It’s hard to imagine a life without social networks.
I mean, what would we do without access to Facebook and Twitter? How would we go about expressing our feelings, keeping up-to-date with the lives of acquaintances and browsing an entire collection of someone’s photos without being branded as a stalker?
It’s a scary prospect, right?
But have we become so accustomed to social networks that they could now be classified as an addiction?
This blog post attempts to find out whether you are spending too much time utilising social media and not enough time communicating to others using traditional means. Here are 13 signs that Facebook, Twitter et al. have taken over your life.
1. People that hashtag on Facebook annoy you
Ok, ok, so hashtagging on Facebook is now official. But don’t tell us that beforehand it really didn’t get on your nerves!
2. You gave serious thought to creating a Google+ profile
When Google announced that they would be delivering a social network you probably thought one of two things. Either “What? Another social network?” or “Hey, it’s Google, this should be good”. Unfortunately, it isn’t (good).
3. You create a number of different Twitter accounts for different personas and interests
Your preferences and interests are so diverse that you have multiple Twitter accounts – or perhaps an alter ego. In any case, it’s a sure-fire sign that you may becoming a little too obsessive with Twitter.
4. Instagramming a picture of your dinner is perfectly reasonable
Since when did taking a photograph of your dinner become acceptable? Since the dawn of Instagram, apparently. Because that’s all that’s ever on there.
5. You know everything about that person you haven’t seen for 10 years
You’re out and about (for a change) and spot an old school mate. Ah, you haven’t seen them for ages, I wonder what they’re up to?
Wrong. You know where they work, who they’re in a relationship with, how many kids they have, where they’re going on holiday and what they had for tea last night.
6. You browse your news feeds first thing in the morning and last thing at night
Think about it for a second; what is the very first thing you do in the morning and the last at night?
You check (delete as appropriate) Facebook/Twitter/Google+/Instagram/Vine/LinkedIn, don’t you? Of course you do!
7. You change your profile picture more often than you change your pants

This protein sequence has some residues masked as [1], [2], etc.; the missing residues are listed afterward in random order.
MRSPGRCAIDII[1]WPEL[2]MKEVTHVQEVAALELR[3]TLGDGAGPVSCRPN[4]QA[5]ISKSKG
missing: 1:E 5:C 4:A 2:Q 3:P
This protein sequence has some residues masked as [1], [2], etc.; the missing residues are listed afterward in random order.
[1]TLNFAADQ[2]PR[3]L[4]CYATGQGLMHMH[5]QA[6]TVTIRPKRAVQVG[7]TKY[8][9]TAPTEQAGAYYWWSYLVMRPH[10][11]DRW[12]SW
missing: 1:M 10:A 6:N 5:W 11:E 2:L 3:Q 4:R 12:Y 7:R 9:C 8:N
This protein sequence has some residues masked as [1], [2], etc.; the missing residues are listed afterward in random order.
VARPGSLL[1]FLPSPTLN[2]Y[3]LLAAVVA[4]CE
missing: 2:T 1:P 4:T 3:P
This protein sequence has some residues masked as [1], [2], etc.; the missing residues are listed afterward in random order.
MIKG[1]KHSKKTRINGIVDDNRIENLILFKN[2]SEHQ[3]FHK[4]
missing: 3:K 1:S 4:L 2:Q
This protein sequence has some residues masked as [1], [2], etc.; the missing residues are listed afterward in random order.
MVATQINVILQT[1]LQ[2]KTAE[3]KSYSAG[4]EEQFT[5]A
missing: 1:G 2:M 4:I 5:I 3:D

Just like keeping up with the latest fashion, having a fresh and unique profile picture has become a priority for you – and, if it’s a week old, it’s too old.
8. You often reminisce about the “good old days” of MySpace and Bebo
While Facebook and Twitter may dominate your priorities these days, you aren’t afraid to admit your affection for social networks of times gone by. MySpace, Bebo and err, FaceParty?
9. Tagging yourself every time you leave the house is a necessity
You feel compelled to convey that you’re having a great time, you’re travelling the world (or visiting the local newsagent, at least) and tag yourself in a specific location. Or indeed, make a comment on how great it is to be where you are right now.
10. Receiving a notification provides you with actual satisfaction
You hate to be out of the spotlight for too long so every time you do receive a social network notification – whether it’s through a smartphone alert or email – you feel a sense of relief and happiness.
Equally, finding that your latest status update has received little or no interaction genuinely disappoints you and you contemplate deleting the update in order to maintain your respectable social network image.
11. “Cleaning-up” your profile becomes a daily routine
Having a social network profile means that you’re constantly exposing yourself to others. As such, it becomes an obligation to untag yourself from unflattering pictures, delete regrettable status updates and remove friends you don’t want to associate with.
12. A new job means you can update your LinkedIn profile
Your LinkedIn profile was looking a little thread bare so your new job comes as a welcome boost. Finally, you have a reason to log on and update that LinkedIn profile that nobody ever looks at.
13. You hate signing up for a new social network – because you become a nobody
Your strength of following means everything to you and starting from scratch on a new platform irritates you. You instantly use another social network profile to advertise your new profile in order to abstain from the momentary culture shock of unpopularity.